With a vote of 445 against 145, on 4 December the German Bundestag cleared the way for the country’s participation in the fight against Islamic State. Up to 1200 troops will be deployed “to support France, Iraq, and the international alliance in their fight against IS”, as it is worded in the motion introduced by the Federal Government. German armed forces now have a mandate to support the alliance with reconnaissance capabilities, in air refuelling, and naval protection of the French aircraft carrier group in the Mediterranean until the end of 2016. Furthermore, Germany will upgrade its current commitments to support the French anti-terror mission in Mali as part of Berlin’s solidarity with France.
The decision was prepared over a short period of time after the EU’s defence ministers meeting on 17 November, four days after the terror attacks in Paris, had declared their solidarity with and support for France based on article 42.7 of the EU treaties. It was a matter of just over two weeks before it came before the Bundestag. This fast-track approach was subject to criticism from opposition parliamentarians, who referenced the extensive debate scheduled for a comparable vote in the British House of Commons two days earlier.
Angela Merkel and her government wanted to send a clear signal of solidarity and commitment to rule out any second guessing on the seriousness of the political statements
But in the eyes of the governing coalition of Christian Democrats and Social Democrats, this decision was time sensitive. Angela Merkel and her government wanted to send a clear signal of solidarity and commitment to rule out any second guessing on the seriousness of the political statements made in solidarity with France after the terror attacks. In fact, Berlin had a couple of reasons important to German policy makers to respond swiftly to the situation, most of them having to do with the state of the EU.
In all likelihood, the most important reason for Berlin’s determination was and is to underscore the essential role of the Franco-German alliance as the one cooperative vehicle of Germany’s interests in shaping the EU. France has been an indispensable partner in the process leading to the Minsk agreement and, in spite of differing preferences, Paris and Berlin have cooperated more closely than meets the eye on resolving the Greek crisis. In a politically fragmented EU, the bilateralism of the two countries serves as one of the few sources of consensus building among member states.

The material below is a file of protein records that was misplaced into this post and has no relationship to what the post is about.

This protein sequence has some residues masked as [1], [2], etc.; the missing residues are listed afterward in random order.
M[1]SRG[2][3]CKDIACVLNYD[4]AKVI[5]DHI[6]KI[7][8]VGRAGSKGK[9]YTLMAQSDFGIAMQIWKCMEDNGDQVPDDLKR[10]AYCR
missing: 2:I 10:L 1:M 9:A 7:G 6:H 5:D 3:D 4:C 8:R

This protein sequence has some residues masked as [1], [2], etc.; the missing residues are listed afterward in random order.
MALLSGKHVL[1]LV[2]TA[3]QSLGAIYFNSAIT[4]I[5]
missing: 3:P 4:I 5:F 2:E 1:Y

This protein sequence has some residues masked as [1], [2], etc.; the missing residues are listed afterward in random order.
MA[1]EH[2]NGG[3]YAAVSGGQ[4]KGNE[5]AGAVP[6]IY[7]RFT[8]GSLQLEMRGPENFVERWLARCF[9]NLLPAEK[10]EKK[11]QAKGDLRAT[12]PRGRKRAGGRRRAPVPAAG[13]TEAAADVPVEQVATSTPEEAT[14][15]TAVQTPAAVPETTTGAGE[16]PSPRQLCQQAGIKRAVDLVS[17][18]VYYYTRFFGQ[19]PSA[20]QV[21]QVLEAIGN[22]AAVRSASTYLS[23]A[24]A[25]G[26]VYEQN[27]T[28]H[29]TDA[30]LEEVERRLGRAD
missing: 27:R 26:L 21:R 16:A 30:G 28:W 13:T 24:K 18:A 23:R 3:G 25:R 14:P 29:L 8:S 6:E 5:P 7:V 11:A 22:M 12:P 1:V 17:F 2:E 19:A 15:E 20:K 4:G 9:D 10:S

To both countries, article 42 of the EU treaties has special meaning. It was France who started the process which ultimately led to the inclusion of a military solidarity clause when it decided to revitalise the largely dormant Western European Union in the mid-1980s. From early on, Germany had shown interest and support, sharing with the French the view that integration should be extended over time to include security and defence. Paris and Berlin, against the British view, were then the principal drivers of the gradual approximation of WEU and EU, which ended in the absorption of this alliance by the European Union. Article 42.7 incorporated WEU’s article 5 into EU primary law, though tying it more directly to the UN charter and putting it into the context to other collective security commitments such as NATO than was the case in the original treaty.